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The Passage: A Novel by Justin Cronin
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The Passage: A Novel (original 2010; edition 2011)

by Justin Cronin

MembersReviewsPopularityAverage ratingConversations / Mentions
6,013477694 (3.9)1 / 474
Member:Kassilem
Title:The Passage: A Novel
Authors:Justin Cronin
Info:Ballantine Books (2011), Edition: Reprint, Paperback, 800 pages
Collections:Read but unowned
Rating:***
Tags:Science Fiction, Thriller

Work details

The Passage by Justin Cronin (2010)

  1. 764
    The Stand by Stephen King (Jacey25, drweb, smiteme)
  2. 243
    The Strain by Guillermo del Toro (kraaivrouw, smiteme, questionablepotato)
    kraaivrouw: Similar intentions and a lot more fun.
  3. 191
    Swan Song by Robert McCammon (Scottneumann)
  4. 143
    World War Z: An Oral History of the Zombie War by Max Brooks (divinenanny)
  5. 122
    The Road by Cormac McCarthy (Anonymous user)
  6. 122
    Oryx and Crake by Margaret Atwood (divinenanny)
    divinenanny: Post apocalyptic dystopia
  7. 82
    Under The Dome by Stephen King (jlparent)
    jlparent: The Passage reminded me greatly of "Under the Dome", with its intense look at how people cope in a 'new' world. Obviously it's also is hugely reminiscent of "The Stand" as already recommended.
  8. 61
    The Green Mile by Stephen King (Thomas.Taylor)
  9. 30
    Station Eleven by Emily St. John Mandel (RidgewayGirl)
    RidgewayGirl: Both books are inventive dystopian novels of a future after a pandemic collapses civilization.
  10. 20
    The Reapers Are the Angels by Alden Bell (BeckyJG)
  11. 53
    The Walking Dead: Compendium One by Robert Kirkman (Jacey25)
  12. 64
    A Canticle for Leibowitz by Walter M. Miller Jr. (readaholic12)
    readaholic12: post-apocalyptic multi-generational science fiction, cyclic history, human caused crisis
  13. 31
    Carrion Comfort by Dan Simmons (Scottneumann)
  14. 21
    Pure by Julianna Baggott (Suhani)
  15. 10
    Earth Abides by George R. Stewart (RidgewayGirl)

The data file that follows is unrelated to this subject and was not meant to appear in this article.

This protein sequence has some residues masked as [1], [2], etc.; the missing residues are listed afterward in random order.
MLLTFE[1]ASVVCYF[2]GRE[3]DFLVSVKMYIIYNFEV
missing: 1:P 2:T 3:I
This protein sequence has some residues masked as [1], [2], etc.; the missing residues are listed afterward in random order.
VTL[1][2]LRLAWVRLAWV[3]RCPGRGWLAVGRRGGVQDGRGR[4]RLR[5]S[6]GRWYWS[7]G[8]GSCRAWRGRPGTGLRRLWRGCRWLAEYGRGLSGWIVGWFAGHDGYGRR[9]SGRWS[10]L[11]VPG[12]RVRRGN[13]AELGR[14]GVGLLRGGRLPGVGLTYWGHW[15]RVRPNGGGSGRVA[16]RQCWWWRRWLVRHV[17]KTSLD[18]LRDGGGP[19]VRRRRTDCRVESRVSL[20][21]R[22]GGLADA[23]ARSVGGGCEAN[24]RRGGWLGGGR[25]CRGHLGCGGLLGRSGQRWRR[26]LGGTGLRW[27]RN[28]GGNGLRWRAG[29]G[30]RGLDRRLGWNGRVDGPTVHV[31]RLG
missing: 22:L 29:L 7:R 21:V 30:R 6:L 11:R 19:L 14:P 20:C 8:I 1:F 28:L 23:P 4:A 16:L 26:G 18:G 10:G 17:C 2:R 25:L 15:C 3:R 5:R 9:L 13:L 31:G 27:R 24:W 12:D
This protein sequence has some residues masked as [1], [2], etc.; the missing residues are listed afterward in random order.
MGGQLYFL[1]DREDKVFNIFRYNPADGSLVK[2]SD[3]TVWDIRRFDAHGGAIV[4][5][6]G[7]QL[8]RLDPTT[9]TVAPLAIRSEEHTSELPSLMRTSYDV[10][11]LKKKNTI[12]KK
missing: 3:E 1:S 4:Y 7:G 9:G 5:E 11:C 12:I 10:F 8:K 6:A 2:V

RidgewayGirl: This classic dystopian novel explores the world after an unspecified apocalypse. Like The Passage, Earth Abides involves both the scavenging of the remains of civilization rather than production and a journey to see how others have coped. No vampires, though.… (more)
  16. 10
    The Chrysalids by John Wyndham (kw50197)
  17. 10
    The Twelve by Justin Cronin (sturlington)
    sturlington: Well, you have to read the sequel!
  18. 21
    Rot and Ruin by Jonathan Maberry (Scottneumann)
  19. 54
    The Forest of Hands and Teeth by Carrie Ryan (ahstrick)
  20. 21
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(see all 30 recommendations)

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English (467)  Dutch (7)  German (3)  Swedish (3)  Danish (1)  French (1)  All languages (482)
Showing 1-5 of 467 (next | show all)
Cronin tries to rewrite The Stand? But with vampires? It's got that same big sprawling feel, and I really was enjoying it quite well to begin with, but then it dropped all the characters I cared about, jumped some 90 odd years into the future, and introduced a bunch of really unlikeable, unsympathetic people who I just didn't give a crap if they lived and died. Decent enough, but I just didn't like most of the characters. And it's another one I didn't realise was part of a series, so the ending left me utterly non-plussed. In fact, I was recently reading a blog post from a traditionally published author bemoaning the fact that despite her fighting for it, the publisher removed any mention of her book being part of a series from the cover and blurbs - this is one area where indies and self-pubs do a lot better, and I rarely have this problem. Will probably pick up the sequel (now that I realise there is one, or two in fact) from the library if they ever turn up there. And I would be interested in more by Cronin, he does a decent impersonation of Stephen King's easy, readable, early style and sharp observations of people, for the first half or so of the book. ( )
  krazykiwi | Aug 22, 2016 |